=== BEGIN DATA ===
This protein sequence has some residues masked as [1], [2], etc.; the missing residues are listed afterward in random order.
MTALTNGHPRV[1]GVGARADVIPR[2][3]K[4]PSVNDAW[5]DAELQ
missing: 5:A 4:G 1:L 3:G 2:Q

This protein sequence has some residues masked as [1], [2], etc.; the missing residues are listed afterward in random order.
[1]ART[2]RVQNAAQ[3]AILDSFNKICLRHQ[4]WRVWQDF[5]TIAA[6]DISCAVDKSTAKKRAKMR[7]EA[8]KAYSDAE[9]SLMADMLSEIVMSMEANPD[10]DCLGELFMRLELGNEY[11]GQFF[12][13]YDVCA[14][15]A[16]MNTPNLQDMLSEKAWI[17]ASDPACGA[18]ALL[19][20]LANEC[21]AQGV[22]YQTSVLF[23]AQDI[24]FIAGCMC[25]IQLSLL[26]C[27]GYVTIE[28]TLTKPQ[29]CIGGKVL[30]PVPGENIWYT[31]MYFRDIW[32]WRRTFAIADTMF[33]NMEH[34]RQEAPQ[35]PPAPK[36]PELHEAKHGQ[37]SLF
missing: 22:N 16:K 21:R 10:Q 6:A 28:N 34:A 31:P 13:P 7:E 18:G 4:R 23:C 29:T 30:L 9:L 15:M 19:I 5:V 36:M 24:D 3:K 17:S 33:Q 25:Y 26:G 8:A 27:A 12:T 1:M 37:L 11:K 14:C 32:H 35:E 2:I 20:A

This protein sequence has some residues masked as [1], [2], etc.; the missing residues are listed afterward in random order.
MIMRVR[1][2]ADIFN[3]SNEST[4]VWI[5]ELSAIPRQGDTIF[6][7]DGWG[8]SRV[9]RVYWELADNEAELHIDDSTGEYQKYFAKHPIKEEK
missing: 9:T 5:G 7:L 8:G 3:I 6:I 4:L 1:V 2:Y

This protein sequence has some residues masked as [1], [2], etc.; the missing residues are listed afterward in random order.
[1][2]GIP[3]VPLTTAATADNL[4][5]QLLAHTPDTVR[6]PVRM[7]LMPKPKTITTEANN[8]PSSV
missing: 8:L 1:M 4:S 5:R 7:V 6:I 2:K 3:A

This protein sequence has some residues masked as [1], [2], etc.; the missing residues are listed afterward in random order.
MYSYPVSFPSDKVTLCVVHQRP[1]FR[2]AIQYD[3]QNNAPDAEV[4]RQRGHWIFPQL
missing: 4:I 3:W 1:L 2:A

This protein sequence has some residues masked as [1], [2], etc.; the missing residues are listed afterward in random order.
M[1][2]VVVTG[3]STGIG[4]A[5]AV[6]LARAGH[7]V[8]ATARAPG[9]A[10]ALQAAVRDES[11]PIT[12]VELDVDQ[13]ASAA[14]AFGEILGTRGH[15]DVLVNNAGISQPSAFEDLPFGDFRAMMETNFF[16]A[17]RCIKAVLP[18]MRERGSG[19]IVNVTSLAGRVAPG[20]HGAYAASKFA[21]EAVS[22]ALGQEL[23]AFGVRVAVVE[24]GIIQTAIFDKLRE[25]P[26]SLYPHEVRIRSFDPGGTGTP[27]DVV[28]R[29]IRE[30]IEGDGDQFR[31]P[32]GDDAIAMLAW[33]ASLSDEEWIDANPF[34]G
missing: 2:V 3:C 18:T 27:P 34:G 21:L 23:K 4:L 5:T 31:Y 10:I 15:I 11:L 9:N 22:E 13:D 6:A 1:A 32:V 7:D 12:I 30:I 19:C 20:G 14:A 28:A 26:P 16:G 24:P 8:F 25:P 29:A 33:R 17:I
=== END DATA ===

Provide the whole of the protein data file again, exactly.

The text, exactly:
This protein sequence has some residues masked as [1], [2], etc.; the missing residues are listed afterward in random order.
MTALTNGHPRV[1]GVGARADVIPR[2][3]K[4]PSVNDAW[5]DAELQ
missing: 5:A 4:G 1:L 3:G 2:Q

This protein sequence has some residues masked as [1], [2], etc.; the missing residues are listed afterward in random order.
[1]ART[2]RVQNAAQ[3]AILDSFNKICLRHQ[4]WRVWQDF[5]TIAA[6]DISCAVDKSTAKKRAKMR[7]EA[8]KAYSDAE[9]SLMADMLSEIVMSMEANPD[10]DCLGELFMRLELGNEY[11]GQFF[12][13]YDVCA[14][15]A[16]MNTPNLQDMLSEKAWI[17]ASDPACGA[18]ALL[19][20]LANEC[21]AQGV[22]YQTSVLF[23]AQDI[24]FIAGCMC[25]IQLSLL[26]C[27]GYVTIE[28]TLTKPQ[29]CIGGKVL[30]PVPGENIWYT[31]MYFRDIW[32]WRRTFAIADTMF[33]NMEH[34]RQEAPQ[35]PPAPK[36]PELHEAKHGQ[37]SLF
missing: 22:N 16:K 21:R 10:Q 6:A 28:N 34:A 31:P 13:P 7:E 18:G 4:R 23:C 29:T 30:L 9:L 15:M 19:I 5:V 36:M 24:D 3:K 17:S 33:Q 25:Y 26:G 8:A 27:A 12:T 1:M 37:L 11:K 14:C 32:H 35:E 2:I 20:A

This protein sequence has some residues masked as [1], [2], etc.; the missing residues are listed afterward in random order.
MIMRVR[1][2]ADIFN[3]SNEST[4]VWI[5]ELSAIPRQGDTIF[6][7]DGWG[8]SRV[9]RVYWELADNEAELHIDDSTGEYQKYFAKHPIKEEK
missing: 9:T 5:G 7:L 8:G 3:I 6:I 4:L 1:V 2:Y

This protein sequence has some residues masked as [1], [2], etc.; the missing residues are listed afterward in random order.
[1][2]GIP[3]VPLTTAATADNL[4][5]QLLAHTPDTVR[6]PVRM[7]LMPKPKTITTEANN[8]PSSV
missing: 8:L 1:M 4:S 5:R 7:V 6:I 2:K 3:A

This protein sequence has some residues masked as [1], [2], etc.; the missing residues are listed afterward in random order.
MYSYPVSFPSDKVTLCVVHQRP[1]FR[2]AIQYD[3]QNNAPDAEV[4]RQRGHWIFPQL
missing: 4:I 3:W 1:L 2:A

This protein sequence has some residues masked as [1], [2], etc.; the missing residues are listed afterward in random order.
M[1][2]VVVTG[3]STGIG[4]A[5]AV[6]LARAGH[7]V[8]ATARAPG[9]A[10]ALQAAVRDES[11]PIT[12]VELDVDQ[13]ASAA[14]AFGEILGTRGH[15]DVLVNNAGISQPSAFEDLPFGDFRAMMETNFF[16]A[17]RCIKAVLP[18]MRERGSG[19]IVNVTSLAGRVAPG[20]HGAYAASKFA[21]EAVS[22]ALGQEL[23]AFGVRVAVVE[24]GIIQTAIFDKLRE[25]P[26]SLYPHEVRIRSFDPGGTGTP[27]DVV[28]R[29]IRE[30]IEGDGDQFR[31]P[32]GDDAIAMLAW[33]ASLSDEEWIDANPF[34]G
missing: 2:V 3:C 18:T 27:P 34:G 21:L 23:K 4:L 5:T 31:Y 10:I 15:I 11:L 9:N 22:E 13:D 6:A 1:A 32:V 7:D 12:I 30:I 19:C 20:G 14:A 28:A 26:P 16:G 24:P 8:F 25:P 29:A 33:R 17:I